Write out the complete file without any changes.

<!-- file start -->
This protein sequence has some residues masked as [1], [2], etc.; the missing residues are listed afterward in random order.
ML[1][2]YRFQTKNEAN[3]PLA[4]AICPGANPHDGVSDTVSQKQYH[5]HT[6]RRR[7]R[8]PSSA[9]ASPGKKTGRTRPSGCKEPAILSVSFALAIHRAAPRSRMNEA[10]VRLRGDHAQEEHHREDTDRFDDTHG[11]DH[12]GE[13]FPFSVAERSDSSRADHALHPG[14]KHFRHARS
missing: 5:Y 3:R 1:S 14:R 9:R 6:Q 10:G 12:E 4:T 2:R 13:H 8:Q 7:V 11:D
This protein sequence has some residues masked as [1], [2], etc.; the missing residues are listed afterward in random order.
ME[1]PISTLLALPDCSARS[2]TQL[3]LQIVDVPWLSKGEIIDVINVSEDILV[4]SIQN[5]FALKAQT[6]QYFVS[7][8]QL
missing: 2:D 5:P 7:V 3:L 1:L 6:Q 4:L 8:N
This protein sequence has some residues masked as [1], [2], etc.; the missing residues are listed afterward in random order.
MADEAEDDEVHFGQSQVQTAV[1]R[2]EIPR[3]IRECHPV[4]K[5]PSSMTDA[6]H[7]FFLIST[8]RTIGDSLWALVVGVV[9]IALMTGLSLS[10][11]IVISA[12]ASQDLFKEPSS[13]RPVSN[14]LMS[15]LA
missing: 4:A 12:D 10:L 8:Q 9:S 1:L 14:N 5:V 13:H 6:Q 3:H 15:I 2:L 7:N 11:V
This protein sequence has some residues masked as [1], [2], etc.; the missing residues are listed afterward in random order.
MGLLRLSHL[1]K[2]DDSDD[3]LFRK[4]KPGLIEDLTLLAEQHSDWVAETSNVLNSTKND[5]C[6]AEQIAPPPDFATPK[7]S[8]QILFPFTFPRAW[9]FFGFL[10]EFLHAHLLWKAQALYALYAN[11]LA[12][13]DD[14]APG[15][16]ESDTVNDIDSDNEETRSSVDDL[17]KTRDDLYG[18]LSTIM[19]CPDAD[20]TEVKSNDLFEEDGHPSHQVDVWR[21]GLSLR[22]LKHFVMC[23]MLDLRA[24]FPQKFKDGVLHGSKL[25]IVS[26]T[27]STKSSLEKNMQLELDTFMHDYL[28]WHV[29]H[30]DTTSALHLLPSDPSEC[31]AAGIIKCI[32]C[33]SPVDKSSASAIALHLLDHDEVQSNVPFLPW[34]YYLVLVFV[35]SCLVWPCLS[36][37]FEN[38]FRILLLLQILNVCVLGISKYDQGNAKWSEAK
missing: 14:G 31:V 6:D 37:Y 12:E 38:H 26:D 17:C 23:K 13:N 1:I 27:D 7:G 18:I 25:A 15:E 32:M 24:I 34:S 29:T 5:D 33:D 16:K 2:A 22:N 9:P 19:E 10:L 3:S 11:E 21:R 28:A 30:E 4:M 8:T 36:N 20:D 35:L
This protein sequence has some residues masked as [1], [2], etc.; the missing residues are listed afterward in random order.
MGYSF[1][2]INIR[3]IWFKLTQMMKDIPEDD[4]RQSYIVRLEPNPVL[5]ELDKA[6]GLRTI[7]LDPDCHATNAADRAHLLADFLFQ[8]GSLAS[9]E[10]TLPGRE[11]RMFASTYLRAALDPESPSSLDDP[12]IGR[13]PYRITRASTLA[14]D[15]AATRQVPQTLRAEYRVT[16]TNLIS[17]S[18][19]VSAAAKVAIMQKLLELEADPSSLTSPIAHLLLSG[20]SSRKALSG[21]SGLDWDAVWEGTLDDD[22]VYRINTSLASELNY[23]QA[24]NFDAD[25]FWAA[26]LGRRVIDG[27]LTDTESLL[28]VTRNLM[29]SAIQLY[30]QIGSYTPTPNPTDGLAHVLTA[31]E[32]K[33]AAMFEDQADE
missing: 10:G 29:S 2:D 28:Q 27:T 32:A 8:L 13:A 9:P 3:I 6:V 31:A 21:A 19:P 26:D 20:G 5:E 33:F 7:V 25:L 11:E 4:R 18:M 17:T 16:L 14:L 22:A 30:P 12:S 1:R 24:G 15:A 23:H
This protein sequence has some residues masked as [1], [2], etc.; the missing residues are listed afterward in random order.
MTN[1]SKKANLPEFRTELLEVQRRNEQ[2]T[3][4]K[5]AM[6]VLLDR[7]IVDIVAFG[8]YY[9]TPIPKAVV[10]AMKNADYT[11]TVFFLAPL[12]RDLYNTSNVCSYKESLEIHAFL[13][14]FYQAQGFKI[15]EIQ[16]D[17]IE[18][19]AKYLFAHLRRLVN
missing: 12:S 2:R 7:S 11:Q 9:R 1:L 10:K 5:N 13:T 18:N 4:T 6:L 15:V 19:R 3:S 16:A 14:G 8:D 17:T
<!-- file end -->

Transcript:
This protein sequence has some residues masked as [1], [2], etc.; the missing residues are listed afterward in random order.
ML[1][2]YRFQTKNEAN[3]PLA[4]AICPGANPHDGVSDTVSQKQYH[5]HT[6]RRR[7]R[8]PSSA[9]ASPGKKTGRTRPSGCKEPAILSVSFALAIHRAAPRSRMNEA[10]VRLRGDHAQEEHHREDTDRFDDTHG[11]DH[12]GE[13]FPFSVAERSDSSRADHALHPG[14]KHFRHARS
missing: 5:Y 3:R 1:S 14:R 9:R 6:Q 10:G 12:E 4:T 2:R 13:H 8:Q 7:V 11:D
This protein sequence has some residues masked as [1], [2], etc.; the missing residues are listed afterward in random order.
ME[1]PISTLLALPDCSARS[2]TQL[3]LQIVDVPWLSKGEIIDVINVSEDILV[4]SIQN[5]FALKAQT[6]QYFVS[7][8]QL
missing: 2:D 5:P 7:V 3:L 1:L 6:Q 4:L 8:N
This protein sequence has some residues masked as [1], [2], etc.; the missing residues are listed afterward in random order.
MADEAEDDEVHFGQSQVQTAV[1]R[2]EIPR[3]IRECHPV[4]K[5]PSSMTDA[6]H[7]FFLIST[8]RTIGDSLWALVVGVV[9]IALMTGLSLS[10][11]IVISA[12]ASQDLFKEPSS[13]RPVSN[14]LMS[15]LA
missing: 4:A 12:D 10:L 8:Q 9:S 1:L 14:N 5:V 13:H 6:Q 3:H 15:I 2:L 7:N 11:V
This protein sequence has some residues masked as [1], [2], etc.; the missing residues are listed afterward in random order.
MGLLRLSHL[1]K[2]DDSDD[3]LFRK[4]KPGLIEDLTLLAEQHSDWVAETSNVLNSTKND[5]C[6]AEQIAPPPDFATPK[7]S[8]QILFPFTFPRAW[9]FFGFL[10]EFLHAHLLWKAQALYALYAN[11]LA[12][13]DD[14]APG[15][16]ESDTVNDIDSDNEETRSSVDDL[17]KTRDDLYG[18]LSTIM[19]CPDAD[20]TEVKSNDLFEEDGHPSHQVDVWR[21]GLSLR[22]LKHFVMC[23]MLDLRA[24]FPQKFKDGVLHGSKL[25]IVS[26]T[27]STKSSLEKNMQLELDTFMHDYL[28]WHV[29]H[30]DTTSALHLLPSDPSEC[31]AAGIIKCI[32]C[33]SPVDKSSASAIALHLLDHDEVQSNVPFLPW[34]YYLVLVFV[35]SCLVWPCLS[36][37]FEN[38]FRILLLLQILNVCVLGISKYDQGNAKWSEAK
missing: 14:G 31:V 6:D 37:Y 12:E 38:H 26:D 17:C 23:K 13:N 1:I 27:D 7:G 18:I 25:A 15:E 32:M 24:I 34:S 29:T 5:D 33:D 16:K 2:A 22:N 9:P 19:E 10:L 3:S 11:E 21:R 28:A 30:E 4:M 8:T 36:N 20:D 35:L
This protein sequence has some residues masked as [1], [2], etc.; the missing residues are listed afterward in random order.
MGYSF[1][2]INIR[3]IWFKLTQMMKDIPEDD[4]RQSYIVRLEPNPVL[5]ELDKA[6]GLRTI[7]LDPDCHATNAADRAHLLADFLFQ[8]GSLAS[9]E[10]TLPGRE[11]RMFASTYLRAALDPESPSSLDDP[12]IGR[13]PYRITRASTLA[14]D[15]AATRQVPQTLRAEYRVT[16]TNLIS[17]S[18][19]VSAAAKVAIMQKLLELEADPSSLTSPIAHLLLSG[20]SSRKALSG[21]SGLDWDAVWEGTLDDD[22]VYRINTSLASELNY[23]QA[24]NFDAD[25]FWAA[26]LGRRVIDG[27]LTDTESLL[28]VTRNLM[29]SAIQLY[30]QIGSYTPTPNPTDGLAHVLTA[31]E[32]K[33]AAMFEDQADE
missing: 10:G 29:S 2:D 28:Q 27:T 32:A 8:L 13:A 9:P 3:I 6:V 31:A 21:A 19:P 26:D 20:G 5:E 33:F 7:V 25:L 11:E 4:R 18:M 17:T 16:L 14:L 22:A 30:P 12:S 1:R 24:G 15:A 23:H
This protein sequence has some residues masked as [1], [2], etc.; the missing residues are listed afterward in random order.
MTN[1]SKKANLPEFRTELLEVQRRNEQ[2]T[3][4]K[5]AM[6]VLLDR[7]IVDIVAFG[8]YY[9]TPIPKAVV[10]AMKNADYT[11]TVFFLAPL[12]RDLYNTSNVCSYKESLEIHAFL[13][14]FYQAQGFKI[15]EIQ[16]D[17]IE[18][19]AKYLFAHLRRLVN
missing: 12:S 2:R 7:S 11:Q 9:R 1:L 10:K 5:N 13:T 18:N 4:T 6:L 15:V 19:R 3:S 16:A 14:G 8:D 17:T